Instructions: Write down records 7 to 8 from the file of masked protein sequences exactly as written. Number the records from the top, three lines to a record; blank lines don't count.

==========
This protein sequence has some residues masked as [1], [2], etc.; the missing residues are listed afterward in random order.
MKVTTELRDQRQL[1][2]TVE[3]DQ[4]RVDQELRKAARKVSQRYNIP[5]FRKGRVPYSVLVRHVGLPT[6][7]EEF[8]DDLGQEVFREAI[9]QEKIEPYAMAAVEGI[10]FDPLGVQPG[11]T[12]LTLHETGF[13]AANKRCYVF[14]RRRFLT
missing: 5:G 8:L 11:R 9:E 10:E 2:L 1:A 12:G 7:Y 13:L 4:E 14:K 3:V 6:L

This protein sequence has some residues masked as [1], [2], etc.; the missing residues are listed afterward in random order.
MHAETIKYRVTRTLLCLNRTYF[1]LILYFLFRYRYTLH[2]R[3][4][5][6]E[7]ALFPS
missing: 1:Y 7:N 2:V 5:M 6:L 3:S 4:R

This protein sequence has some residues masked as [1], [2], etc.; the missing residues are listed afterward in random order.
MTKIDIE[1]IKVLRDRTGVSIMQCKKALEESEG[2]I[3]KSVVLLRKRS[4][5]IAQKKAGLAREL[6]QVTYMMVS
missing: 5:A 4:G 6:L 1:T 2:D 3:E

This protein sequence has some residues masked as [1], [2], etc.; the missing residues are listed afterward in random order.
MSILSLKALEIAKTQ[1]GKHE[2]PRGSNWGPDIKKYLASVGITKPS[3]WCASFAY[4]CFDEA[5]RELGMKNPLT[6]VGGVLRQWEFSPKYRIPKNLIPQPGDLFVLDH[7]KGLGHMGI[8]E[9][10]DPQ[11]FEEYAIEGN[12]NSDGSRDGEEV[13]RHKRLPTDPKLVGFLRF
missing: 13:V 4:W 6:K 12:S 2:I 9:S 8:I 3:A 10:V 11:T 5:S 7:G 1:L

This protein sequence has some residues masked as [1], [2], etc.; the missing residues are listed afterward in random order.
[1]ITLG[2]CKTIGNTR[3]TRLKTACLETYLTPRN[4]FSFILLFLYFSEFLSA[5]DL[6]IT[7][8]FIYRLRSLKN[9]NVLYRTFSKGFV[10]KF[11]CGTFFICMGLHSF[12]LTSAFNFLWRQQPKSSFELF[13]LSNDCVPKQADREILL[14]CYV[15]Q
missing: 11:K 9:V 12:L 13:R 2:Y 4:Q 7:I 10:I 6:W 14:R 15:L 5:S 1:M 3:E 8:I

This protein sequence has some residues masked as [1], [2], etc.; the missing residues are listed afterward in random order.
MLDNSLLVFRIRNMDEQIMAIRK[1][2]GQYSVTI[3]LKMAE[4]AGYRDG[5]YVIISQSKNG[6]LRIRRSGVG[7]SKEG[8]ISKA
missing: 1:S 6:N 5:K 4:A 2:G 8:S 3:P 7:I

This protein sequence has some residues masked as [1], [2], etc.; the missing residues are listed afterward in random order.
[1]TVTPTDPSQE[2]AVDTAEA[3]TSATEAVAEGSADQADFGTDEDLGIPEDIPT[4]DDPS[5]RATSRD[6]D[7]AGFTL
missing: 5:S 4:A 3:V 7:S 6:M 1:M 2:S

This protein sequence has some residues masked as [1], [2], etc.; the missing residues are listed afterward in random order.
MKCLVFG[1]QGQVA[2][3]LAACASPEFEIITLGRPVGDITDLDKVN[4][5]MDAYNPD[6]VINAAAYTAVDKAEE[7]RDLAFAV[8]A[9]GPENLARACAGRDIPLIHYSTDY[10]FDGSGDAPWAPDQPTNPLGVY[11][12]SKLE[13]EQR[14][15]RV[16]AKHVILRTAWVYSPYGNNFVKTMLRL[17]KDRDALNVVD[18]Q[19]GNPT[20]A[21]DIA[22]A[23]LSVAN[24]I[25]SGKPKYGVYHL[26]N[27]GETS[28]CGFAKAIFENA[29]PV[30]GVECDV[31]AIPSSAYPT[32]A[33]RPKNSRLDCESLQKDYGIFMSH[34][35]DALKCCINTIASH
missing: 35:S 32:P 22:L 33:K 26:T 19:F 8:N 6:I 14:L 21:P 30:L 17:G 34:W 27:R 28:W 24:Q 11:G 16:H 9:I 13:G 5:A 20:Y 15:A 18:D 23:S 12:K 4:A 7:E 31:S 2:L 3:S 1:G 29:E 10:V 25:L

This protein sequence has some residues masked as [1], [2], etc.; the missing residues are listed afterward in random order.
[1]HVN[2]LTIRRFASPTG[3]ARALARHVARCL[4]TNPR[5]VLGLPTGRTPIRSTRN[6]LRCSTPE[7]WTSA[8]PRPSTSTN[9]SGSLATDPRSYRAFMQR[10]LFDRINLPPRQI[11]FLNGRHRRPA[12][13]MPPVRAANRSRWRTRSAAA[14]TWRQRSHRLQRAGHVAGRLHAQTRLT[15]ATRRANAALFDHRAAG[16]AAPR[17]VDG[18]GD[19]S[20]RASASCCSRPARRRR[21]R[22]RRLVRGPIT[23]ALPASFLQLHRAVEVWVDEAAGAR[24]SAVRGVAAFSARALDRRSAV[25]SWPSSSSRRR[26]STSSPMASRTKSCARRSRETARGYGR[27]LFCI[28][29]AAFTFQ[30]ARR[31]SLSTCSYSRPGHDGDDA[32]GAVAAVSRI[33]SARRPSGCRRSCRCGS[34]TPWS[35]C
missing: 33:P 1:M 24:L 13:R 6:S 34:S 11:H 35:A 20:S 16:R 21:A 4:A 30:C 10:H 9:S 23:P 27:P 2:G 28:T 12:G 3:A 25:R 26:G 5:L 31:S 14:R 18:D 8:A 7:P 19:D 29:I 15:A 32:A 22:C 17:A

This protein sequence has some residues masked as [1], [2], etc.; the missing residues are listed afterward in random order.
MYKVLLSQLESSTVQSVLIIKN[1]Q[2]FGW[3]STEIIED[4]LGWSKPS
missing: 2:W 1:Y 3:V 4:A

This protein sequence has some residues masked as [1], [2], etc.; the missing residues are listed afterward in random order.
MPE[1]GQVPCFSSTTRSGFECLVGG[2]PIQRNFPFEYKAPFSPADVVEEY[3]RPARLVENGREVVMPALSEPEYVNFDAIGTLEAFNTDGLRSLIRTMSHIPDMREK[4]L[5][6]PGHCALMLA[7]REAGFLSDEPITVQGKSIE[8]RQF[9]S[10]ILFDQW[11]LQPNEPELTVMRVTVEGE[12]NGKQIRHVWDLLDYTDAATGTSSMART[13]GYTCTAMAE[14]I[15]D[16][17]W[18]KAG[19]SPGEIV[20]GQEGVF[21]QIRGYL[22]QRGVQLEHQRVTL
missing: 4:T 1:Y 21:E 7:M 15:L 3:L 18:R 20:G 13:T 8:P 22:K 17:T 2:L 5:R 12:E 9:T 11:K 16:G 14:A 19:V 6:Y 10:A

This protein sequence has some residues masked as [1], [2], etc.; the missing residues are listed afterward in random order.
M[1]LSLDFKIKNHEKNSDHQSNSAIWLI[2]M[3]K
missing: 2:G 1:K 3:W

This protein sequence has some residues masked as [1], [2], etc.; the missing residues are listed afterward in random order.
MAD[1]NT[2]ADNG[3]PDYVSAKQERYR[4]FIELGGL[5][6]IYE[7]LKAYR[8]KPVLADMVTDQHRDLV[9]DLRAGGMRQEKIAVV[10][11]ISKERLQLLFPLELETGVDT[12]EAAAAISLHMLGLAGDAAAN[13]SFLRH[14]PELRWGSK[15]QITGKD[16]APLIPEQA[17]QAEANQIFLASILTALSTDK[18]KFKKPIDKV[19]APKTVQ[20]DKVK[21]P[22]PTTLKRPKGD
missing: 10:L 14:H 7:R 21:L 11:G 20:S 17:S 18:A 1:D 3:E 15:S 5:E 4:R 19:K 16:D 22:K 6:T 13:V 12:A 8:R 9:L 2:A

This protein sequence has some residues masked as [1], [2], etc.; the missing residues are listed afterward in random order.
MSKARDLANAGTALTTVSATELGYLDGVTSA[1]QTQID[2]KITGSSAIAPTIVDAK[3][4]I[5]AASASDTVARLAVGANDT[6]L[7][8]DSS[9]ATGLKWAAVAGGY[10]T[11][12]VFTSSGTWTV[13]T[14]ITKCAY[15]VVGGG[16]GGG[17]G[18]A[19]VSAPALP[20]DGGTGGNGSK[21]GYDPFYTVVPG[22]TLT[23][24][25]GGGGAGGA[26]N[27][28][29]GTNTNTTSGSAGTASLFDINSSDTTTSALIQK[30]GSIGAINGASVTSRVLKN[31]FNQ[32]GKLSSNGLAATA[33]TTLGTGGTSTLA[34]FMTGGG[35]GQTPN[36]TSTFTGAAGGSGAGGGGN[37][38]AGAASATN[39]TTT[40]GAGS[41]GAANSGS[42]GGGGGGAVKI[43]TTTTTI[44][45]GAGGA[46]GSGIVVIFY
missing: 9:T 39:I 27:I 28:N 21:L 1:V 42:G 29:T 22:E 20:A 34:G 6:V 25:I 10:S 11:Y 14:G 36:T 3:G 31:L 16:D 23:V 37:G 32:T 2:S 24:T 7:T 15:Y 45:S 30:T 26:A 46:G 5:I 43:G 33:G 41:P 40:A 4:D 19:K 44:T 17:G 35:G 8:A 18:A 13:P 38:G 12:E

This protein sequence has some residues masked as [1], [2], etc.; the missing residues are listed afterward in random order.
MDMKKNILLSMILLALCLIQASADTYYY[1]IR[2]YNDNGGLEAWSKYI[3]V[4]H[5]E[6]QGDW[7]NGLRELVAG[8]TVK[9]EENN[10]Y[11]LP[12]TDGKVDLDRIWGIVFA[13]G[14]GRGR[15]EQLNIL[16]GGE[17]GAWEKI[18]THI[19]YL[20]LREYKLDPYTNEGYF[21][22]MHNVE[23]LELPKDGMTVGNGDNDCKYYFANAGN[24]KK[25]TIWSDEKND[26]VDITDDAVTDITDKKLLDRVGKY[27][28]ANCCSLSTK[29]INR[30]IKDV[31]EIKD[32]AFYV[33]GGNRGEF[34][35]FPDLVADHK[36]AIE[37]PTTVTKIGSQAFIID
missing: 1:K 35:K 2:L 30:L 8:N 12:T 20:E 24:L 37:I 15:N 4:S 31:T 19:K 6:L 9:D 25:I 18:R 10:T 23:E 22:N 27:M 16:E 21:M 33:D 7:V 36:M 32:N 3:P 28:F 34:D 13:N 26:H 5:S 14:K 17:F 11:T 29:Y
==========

This protein sequence has some residues masked as [1], [2], etc.; the missing residues are listed afterward in random order.
[1]TVTPTDPSQE[2]AVDTAEA[3]TSATEAVAEGSADQADFGTDEDLGIPEDIPT[4]DDPS[5]RATSRD[6]D[7]AGFTL
missing: 5:S 4:A 3:V 7:S 6:M 1:M 2:S

This protein sequence has some residues masked as [1], [2], etc.; the missing residues are listed afterward in random order.
MKCLVFG[1]QGQVA[2][3]LAACASPEFEIITLGRPVGDITDLDKVN[4][5]MDAYNPD[6]VINAAAYTAVDKAEE[7]RDLAFAV[8]A[9]GPENLARACAGRDIPLIHYSTDY[10]FDGSGDAPWAPDQPTNPLGVY[11][12]SKLE[13]EQR[14][15]RV[16]AKHVILRTAWVYSPYGNNFVKTMLRL[17]KDRDALNVVD[18]Q[19]GNPT[20]A[21]DIA[22]A[23]LSVAN[24]I[25]SGKPKYGVYHL[26]N[27]GETS[28]CGFAKAIFENA[29]PV[30]GVECDV[31]AIPSSAYPT[32]A[33]RPKNSRLDCESLQKDYGIFMSH[34][35]DALKCCINTIASH
missing: 35:S 32:P 22:L 33:K 26:T 19:F 8:N 6:I 14:L 21:P 30:L 17:G 34:W 27:R 28:W 24:Q 11:G 16:H 9:I 13:G 5:A 20:Y 15:A 18:D 23:S 12:K 4:A 7:E 31:S 2:L 3:S 1:G 29:E 10:V 25:L